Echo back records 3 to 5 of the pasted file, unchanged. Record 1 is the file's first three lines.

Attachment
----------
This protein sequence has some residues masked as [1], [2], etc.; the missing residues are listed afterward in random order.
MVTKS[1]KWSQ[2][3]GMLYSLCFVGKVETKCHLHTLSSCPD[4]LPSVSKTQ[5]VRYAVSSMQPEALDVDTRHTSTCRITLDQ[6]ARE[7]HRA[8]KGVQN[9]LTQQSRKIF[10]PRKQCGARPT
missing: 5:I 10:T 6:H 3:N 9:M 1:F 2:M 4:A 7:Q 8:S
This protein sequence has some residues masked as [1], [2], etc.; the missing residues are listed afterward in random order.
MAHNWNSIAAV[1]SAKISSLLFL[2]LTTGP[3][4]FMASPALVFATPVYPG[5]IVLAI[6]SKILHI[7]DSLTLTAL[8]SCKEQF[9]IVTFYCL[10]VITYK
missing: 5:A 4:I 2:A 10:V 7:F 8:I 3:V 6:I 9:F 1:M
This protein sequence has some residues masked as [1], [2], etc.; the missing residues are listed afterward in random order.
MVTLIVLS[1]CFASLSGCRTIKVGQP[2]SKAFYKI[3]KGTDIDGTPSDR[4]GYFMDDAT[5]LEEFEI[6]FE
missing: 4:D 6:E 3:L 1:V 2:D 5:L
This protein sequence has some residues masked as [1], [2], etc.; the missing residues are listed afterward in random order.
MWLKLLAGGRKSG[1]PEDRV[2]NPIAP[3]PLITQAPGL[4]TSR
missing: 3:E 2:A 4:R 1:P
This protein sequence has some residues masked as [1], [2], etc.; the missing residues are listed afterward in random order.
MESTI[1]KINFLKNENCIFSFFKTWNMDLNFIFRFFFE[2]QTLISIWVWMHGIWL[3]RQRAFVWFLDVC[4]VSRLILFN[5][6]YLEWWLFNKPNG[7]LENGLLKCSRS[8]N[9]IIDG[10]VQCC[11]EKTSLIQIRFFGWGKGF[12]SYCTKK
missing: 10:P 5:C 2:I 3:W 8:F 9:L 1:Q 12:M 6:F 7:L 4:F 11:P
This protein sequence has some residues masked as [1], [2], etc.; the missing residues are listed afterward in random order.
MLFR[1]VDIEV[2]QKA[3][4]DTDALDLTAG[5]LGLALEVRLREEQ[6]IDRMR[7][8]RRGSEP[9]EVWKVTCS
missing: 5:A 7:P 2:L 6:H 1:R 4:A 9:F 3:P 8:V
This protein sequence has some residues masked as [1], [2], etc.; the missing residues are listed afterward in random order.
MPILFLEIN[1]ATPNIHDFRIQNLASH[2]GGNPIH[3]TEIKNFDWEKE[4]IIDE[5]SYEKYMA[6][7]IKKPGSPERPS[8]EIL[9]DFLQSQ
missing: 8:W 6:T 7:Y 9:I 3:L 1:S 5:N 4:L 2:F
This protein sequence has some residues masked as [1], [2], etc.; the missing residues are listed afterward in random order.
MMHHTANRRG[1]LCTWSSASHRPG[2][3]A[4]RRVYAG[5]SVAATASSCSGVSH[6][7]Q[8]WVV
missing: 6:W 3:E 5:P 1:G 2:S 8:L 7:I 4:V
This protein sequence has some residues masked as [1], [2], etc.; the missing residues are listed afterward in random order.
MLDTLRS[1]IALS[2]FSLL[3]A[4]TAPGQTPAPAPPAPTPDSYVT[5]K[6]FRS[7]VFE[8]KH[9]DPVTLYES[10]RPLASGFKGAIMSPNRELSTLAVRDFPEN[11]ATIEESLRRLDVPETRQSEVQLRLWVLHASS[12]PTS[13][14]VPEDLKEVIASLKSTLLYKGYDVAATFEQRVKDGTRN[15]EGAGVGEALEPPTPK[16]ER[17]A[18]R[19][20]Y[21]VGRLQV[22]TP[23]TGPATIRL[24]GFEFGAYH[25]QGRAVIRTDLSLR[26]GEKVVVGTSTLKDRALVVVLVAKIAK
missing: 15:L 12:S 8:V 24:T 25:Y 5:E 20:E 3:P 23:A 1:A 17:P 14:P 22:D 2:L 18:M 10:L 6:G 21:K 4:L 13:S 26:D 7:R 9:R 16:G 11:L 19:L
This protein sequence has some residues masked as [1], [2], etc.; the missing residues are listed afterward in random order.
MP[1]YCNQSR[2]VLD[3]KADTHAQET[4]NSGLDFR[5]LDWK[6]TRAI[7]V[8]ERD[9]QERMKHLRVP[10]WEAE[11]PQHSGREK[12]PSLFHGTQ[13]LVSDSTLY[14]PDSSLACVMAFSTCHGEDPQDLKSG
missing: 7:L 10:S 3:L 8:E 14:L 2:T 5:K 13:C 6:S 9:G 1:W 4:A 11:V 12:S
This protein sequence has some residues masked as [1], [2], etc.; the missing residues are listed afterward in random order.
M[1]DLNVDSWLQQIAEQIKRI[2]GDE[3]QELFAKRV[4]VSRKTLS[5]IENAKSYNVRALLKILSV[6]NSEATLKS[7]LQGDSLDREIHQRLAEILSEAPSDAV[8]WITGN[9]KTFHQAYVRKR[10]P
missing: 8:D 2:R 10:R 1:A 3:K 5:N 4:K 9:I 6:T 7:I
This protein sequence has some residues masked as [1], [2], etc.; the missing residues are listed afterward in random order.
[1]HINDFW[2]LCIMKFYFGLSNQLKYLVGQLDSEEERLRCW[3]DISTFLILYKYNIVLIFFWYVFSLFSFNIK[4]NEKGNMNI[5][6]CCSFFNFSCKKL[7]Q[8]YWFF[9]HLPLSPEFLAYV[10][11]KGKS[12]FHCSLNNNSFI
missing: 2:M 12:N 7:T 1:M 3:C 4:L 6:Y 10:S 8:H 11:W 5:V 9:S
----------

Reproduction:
This protein sequence has some residues masked as [1], [2], etc.; the missing residues are listed afterward in random order.
MVTLIVLS[1]CFASLSGCRTIKVGQP[2]SKAFYKI[3]KGTDIDGTPSDR[4]GYFMDDAT[5]LEEFEI[6]FE
missing: 4:D 6:E 3:L 1:V 2:D 5:L
This protein sequence has some residues masked as [1], [2], etc.; the missing residues are listed afterward in random order.
MWLKLLAGGRKSG[1]PEDRV[2]NPIAP[3]PLITQAPGL[4]TSR
missing: 3:E 2:A 4:R 1:P
This protein sequence has some residues masked as [1], [2], etc.; the missing residues are listed afterward in random order.
MESTI[1]KINFLKNENCIFSFFKTWNMDLNFIFRFFFE[2]QTLISIWVWMHGIWL[3]RQRAFVWFLDVC[4]VSRLILFN[5][6]YLEWWLFNKPNG[7]LENGLLKCSRS[8]N[9]IIDG[10]VQCC[11]EKTSLIQIRFFGWGKGF[12]SYCTKK
missing: 10:P 5:C 2:I 3:W 8:F 9:L 1:Q 12:M 6:F 7:L 4:F 11:P